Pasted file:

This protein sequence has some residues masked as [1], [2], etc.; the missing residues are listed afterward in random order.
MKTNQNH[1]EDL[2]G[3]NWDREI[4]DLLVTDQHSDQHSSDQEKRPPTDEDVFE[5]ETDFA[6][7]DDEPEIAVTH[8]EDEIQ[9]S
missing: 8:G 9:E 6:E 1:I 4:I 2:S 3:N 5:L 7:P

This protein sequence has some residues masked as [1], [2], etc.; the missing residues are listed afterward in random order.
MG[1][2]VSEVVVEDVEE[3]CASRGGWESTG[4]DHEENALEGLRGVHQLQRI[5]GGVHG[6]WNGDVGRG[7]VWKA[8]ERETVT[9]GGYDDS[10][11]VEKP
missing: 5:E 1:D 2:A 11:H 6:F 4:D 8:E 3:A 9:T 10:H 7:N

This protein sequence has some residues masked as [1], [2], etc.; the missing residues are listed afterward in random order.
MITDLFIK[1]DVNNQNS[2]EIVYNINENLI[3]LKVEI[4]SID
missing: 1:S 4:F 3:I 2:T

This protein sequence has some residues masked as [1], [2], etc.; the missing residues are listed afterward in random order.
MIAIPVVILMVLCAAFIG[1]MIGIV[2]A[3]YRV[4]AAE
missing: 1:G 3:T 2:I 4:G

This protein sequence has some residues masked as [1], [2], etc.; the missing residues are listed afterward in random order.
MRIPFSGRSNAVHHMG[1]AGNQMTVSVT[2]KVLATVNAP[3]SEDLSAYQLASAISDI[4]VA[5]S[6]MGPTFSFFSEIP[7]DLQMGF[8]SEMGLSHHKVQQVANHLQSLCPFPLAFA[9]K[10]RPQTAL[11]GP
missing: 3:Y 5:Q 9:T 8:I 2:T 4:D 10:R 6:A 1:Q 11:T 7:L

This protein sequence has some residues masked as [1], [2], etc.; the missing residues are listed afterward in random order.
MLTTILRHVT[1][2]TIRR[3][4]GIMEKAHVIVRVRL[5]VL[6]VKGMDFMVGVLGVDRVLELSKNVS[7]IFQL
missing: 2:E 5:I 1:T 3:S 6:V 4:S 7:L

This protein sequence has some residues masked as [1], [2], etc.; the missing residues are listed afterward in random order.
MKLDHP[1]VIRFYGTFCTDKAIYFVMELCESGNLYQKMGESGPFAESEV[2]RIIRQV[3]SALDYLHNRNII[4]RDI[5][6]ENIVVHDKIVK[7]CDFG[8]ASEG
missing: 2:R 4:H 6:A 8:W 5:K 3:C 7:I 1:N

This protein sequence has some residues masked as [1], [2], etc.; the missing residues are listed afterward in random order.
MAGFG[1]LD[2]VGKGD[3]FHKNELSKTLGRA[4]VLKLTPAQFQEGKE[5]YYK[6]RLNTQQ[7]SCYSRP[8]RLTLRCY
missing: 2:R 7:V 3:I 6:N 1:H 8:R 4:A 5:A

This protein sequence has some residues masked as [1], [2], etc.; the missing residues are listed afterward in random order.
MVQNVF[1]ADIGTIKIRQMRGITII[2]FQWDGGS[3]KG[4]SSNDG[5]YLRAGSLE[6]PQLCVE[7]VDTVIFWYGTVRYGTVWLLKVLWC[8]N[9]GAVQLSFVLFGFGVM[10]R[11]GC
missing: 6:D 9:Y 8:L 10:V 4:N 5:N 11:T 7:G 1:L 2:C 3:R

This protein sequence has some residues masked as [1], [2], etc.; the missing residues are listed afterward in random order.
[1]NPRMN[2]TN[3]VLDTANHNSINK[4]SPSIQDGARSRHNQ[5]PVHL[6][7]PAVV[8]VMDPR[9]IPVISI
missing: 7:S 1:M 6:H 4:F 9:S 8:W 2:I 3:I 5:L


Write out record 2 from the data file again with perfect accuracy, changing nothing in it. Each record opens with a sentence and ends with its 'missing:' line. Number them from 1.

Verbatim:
This protein sequence has some residues masked as [1], [2], etc.; the missing residues are listed afterward in random order.
MG[1][2]VSEVVVEDVEE[3]CASRGGWESTG[4]DHEENALEGLRGVHQLQRI[5]GGVHG[6]WNGDVGRG[7]VWKA[8]ERETVT[9]GGYDDS[10][11]VEKP
missing: 5:E 1:D 2:A 11:H 6:F 4:D 8:E 3:A 9:T 10:H 7:N